The article is dedicated to the functioning of the law and local government system which was created by the Ottomans to control their Balcan lands. Local conflict management is considered in the multiethnic and multiconfessional environment. The paper also focuses on the synthesis of secular and Islamic traditions in Ottoman legislature, as well as the way law influenced the historical development of the Balcan nations.
This report analyzes the architecture of fiscal decentralization in one hundred and ten countries as well as in major metropolitan areas. In the majority of these countries, local authorities are taking on more and more responsibilities for public investment and the provision of services that are essential for both economic development and the well being of their citizens. If increasing fiscal decentralization has been a global trend in recent decades, there are significant variations across and within regions and countries. Local budgets make up on average 25% of public expenditure in the countries of the European Union but less than 5% in many developing countries. Decentralization in terms of revenue and expenditure autonomy has also increased, however this has been uneven across countries and has seen greater advances in expenditure than in revenues, where sources remain limited and uncertain, especially for small and middle size cities. With accelerating urbanization and important shifts in the global context (climate change, increasing risk of natural disaster, migration, and demographic changes among others), current funding levels are insufficient for local governments to respond to the urbanization of poverty, growing investment requirements and other pressing needs. The economic and financial crisis that began in 2008 only worsened the situation. This book identifies universal challenges facing local government finance, as well as those more regional and country specific. Some of the most common are inadequate sources of revenue, unpredictable transfers and grants, excessive higher-level budget controls, and unfunded mandates. In addition to analyzing these challenges and opportunities, the report proposes recommendations to strengthen the fiscal role and performance of local governments around the world.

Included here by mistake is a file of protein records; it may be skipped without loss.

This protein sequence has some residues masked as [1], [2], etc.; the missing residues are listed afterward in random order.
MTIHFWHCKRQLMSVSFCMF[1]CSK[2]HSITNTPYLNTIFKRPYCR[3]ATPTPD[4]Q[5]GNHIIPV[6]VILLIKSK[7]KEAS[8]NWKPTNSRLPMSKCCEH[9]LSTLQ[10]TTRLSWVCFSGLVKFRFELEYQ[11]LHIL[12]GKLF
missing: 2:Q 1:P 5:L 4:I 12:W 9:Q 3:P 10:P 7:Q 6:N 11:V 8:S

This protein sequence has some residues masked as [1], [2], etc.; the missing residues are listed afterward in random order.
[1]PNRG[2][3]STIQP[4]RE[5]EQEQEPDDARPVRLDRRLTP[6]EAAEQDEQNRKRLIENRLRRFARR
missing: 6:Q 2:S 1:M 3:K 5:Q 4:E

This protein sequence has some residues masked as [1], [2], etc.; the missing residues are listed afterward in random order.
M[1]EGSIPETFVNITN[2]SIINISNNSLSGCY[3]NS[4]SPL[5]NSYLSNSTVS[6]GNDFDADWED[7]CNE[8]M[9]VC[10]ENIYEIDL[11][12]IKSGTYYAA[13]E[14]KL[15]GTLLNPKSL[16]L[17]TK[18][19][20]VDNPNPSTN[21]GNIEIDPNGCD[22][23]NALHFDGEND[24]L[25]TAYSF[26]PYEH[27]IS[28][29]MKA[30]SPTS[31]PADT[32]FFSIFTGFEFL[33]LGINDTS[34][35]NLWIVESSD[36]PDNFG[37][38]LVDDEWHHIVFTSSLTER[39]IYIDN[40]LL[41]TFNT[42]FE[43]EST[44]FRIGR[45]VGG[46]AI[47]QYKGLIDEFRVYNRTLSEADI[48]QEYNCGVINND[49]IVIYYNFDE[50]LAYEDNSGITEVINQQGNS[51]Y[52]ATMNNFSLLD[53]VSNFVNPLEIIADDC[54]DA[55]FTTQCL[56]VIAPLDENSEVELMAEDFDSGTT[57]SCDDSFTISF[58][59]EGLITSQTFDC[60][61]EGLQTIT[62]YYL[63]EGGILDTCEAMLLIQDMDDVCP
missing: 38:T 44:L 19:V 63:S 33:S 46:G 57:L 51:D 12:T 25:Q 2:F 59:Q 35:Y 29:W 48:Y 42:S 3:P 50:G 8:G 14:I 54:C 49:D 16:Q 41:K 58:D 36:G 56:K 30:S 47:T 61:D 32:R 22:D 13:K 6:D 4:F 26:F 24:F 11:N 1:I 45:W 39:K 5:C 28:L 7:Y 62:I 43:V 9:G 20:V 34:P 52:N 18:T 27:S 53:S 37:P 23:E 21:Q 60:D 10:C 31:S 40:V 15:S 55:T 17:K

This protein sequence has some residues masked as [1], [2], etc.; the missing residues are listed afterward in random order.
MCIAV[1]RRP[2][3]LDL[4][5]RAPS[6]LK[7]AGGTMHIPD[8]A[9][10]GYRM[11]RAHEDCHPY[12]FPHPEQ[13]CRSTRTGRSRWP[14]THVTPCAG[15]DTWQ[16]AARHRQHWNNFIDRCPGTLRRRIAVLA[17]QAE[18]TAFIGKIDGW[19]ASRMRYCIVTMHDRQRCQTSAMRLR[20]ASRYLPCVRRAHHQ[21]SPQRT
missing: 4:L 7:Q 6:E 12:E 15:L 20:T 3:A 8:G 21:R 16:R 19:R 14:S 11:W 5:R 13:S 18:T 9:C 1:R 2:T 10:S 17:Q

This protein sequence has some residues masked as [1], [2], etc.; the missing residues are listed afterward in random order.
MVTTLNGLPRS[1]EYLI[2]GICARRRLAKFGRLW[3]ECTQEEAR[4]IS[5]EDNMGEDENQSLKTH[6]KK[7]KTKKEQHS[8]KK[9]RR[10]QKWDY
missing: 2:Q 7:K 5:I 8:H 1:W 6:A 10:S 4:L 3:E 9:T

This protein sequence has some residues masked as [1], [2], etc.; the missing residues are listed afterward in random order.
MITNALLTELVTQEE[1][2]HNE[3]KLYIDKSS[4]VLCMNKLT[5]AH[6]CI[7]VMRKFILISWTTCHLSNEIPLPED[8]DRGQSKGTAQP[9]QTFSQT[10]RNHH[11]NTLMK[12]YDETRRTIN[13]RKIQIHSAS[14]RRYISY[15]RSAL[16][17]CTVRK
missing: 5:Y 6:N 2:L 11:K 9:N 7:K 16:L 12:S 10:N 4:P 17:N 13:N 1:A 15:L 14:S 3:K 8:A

Dramatic political, socio-economic, and cultural transformation of Russia in recent decades are often compared to the reforms of Peter the Great. The ongoing reform of education, which is part of the changer, attracts international attention. There have been voices within the Czech: pedagogical public, growing in intensity in the past few years, pointing out the lack of information on the development of education in Russia after the collapse of the Soviet Union, on the transformation of the educational system, and on the problems solved by politicians, experts, as well as school practice in the multi-ethnic and multi-national state. These problems may be of interest not only to the witnesses of the era of Soviet pedagogy and intensive work and personal contacts with its representatives, but also to the younger generation of teachers and researchers. The aim of the publication is to draw attention to education in the Russian Federation, providing the Czech educational community, professionals, and the general public with up-to-date information, as well as documenting, from a critical-analytical perspective, the development, current situation, and trends in Russian schooling.